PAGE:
Exceptions and Error Handling

TADS 3 provides a "structured exception handling" mechanism, which lets the program to signal and handle unusual conditions in a structured manner. TADS 3 exceptions work very much like Java exceptions, so if you've used Java you'll find the TADS 3 exception mechanism familiar.

Conceptually, an exception is any unusual condition. Exceptions usually indicate errors, but they don't have to; they can also be used for a variety of other purposes, such as terminating a procedure early or recovering from a resource shortage. An exception is represented by an object; you can tell what kind of exception you have by looking at the class of the exception object. Exception objects are the same as any other objects, so you can create as many different types of exception classes as you need.

Exception handling has two components: "throwing" and "catching."

When something unusual occurs in your program that you wish to handle using the exception mechanism, you "throw an exception." This means that you create a new object to describe the unusual condition or error, then use the throw statement to throw the exception. The throw statement is a little like return or goto, in that it abruptly transfers execution somewhere else; hence any statement immediately following a throw is unreachable (unless, of course, it can be reached by a label or some other means that doesn't involve going through the throw statement).

Where does throw send execution? This is where "catching" comes in. When you throw an exception, the VM looks for an enclosing block of code protected within a try block. This search is done according to the "call chain" - the series of function and method calls that have been made so far to reach the current point in the code. The VM looks for the nearest enclosing try statement in the call chain - this might be in the current method, actually enclosing the code with the throw, or it might be in one of the callers. The VM searches outward from the current method.

When the VM finds the first enclosing try statement, it looks at the statement's catch clauses. If there's a catch for a superclass of the thrown exception, the VM transfers control to the code within that catch clause's handler block; otherwise, the VM skips that try and continues searching for the next enclosing try.

For each try statement that encloses the current code but doesn't define a catch block for the thrown exception, the VM checks to see if the try has an associated finally block, and executes the enclosed code before looking for an enclosing try block.

If the VM searches the entire call stack without finding any enclosing try block with a catch for the thrown exception, the VM terminates the program. If it has to do this, the VM checks the exceptionMessage property of the unhandled exception object, and displays the value of that property if it's a (single-quoted) string value. This at least lets the user see a message describing the error that forced the program to terminate.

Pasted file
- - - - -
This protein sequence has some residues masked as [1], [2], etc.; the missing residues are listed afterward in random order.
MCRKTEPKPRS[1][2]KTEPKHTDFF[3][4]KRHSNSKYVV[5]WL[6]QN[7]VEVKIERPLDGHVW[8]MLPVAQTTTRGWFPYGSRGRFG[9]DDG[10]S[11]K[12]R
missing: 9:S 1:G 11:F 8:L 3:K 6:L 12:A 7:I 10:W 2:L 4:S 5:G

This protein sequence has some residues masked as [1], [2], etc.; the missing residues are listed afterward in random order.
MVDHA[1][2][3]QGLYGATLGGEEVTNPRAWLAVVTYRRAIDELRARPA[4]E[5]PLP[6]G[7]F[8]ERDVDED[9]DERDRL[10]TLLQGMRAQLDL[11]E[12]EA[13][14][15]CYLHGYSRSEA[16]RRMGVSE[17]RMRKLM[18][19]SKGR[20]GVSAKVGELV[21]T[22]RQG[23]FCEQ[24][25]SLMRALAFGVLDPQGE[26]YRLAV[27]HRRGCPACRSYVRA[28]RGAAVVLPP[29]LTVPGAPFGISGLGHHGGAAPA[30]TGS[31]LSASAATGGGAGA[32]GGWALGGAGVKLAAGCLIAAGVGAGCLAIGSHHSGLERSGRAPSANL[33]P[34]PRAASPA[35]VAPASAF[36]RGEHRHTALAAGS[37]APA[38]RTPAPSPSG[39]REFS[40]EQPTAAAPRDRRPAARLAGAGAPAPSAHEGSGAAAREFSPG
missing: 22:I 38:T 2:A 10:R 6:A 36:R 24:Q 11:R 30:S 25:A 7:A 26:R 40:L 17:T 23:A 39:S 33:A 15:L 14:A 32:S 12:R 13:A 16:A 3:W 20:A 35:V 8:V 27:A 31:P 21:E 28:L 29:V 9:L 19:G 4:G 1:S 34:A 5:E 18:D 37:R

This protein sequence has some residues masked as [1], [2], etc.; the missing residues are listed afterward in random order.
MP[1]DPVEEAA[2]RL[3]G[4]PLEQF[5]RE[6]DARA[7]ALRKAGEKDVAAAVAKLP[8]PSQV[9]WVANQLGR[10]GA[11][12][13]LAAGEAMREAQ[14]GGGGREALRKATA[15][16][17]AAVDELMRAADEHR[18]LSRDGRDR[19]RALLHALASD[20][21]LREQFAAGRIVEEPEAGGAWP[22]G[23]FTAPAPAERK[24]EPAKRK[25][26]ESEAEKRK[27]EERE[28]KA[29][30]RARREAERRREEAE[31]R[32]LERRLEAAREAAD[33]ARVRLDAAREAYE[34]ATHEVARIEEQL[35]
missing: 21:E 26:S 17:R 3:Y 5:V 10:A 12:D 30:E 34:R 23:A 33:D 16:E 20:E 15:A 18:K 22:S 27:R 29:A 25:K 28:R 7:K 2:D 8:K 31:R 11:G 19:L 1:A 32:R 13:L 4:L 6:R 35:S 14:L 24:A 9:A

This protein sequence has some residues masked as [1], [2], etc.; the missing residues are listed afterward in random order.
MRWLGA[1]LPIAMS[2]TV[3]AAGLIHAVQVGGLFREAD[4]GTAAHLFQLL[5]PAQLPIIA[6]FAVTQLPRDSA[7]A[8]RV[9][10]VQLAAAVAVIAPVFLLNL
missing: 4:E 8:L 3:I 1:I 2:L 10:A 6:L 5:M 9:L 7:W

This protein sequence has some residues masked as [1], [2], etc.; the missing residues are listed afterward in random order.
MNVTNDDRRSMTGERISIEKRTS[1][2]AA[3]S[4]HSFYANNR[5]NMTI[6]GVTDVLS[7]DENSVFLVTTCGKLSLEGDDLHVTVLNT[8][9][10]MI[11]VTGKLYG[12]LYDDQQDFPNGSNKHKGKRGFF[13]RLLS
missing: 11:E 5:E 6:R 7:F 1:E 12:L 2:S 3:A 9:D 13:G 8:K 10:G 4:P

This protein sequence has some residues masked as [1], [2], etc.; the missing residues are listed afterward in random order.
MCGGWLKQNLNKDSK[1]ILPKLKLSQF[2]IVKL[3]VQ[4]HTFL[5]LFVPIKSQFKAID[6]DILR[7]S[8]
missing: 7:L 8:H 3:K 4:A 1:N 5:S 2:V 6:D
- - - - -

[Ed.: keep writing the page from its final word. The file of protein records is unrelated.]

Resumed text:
A try statement looks like this:

try
{
  // some code that might throw an exception, or call
  // a function or method that might do so
}
catch (FirstExceptionClass exc1)
{
  // handle FirstExceptionClass exceptions
  // exc1 is a local with the thrown exception object
}
catch (SecondExceptionClass exc2)
{
  // handle SecondExceptionClass exceptions
  // exc2 is a local with the thrown exception object
}
finally
{
  // do some cleanup work  this gets called
  // whether an exception occurs or not
}

A try statement can have as many catch clauses as needed it can even have no catch clauses at all. The finally clause is optional, but only one is allowed if it's present at all, and it must follow all of the catch clauses.

Each catch clause has a name following the name of the exception. The catch defines a new local variable with the given name the variable is local to the code within the catch clause. When the exception is caught, the VM will store a reference to the thrown exception object in this variable; this is, of course, the same object that was used in the throw statement that threw the exception in the first place.

The VM searches for a catch clause that matches the exception class starting with the first catch associated with the try, and considers each catch in turn until it finds a match. A catch matches if the named class is a superclass of the exception behing handled. Because the catch clauses are tried in order, you can have one handler for a specific type of exception, and also have a later handler for a superclass of the first exception; the specific type will be handled by the first handler, since the VM will find that handler earlier than the more general handler. In such cases, only the first matching handler will be invoked.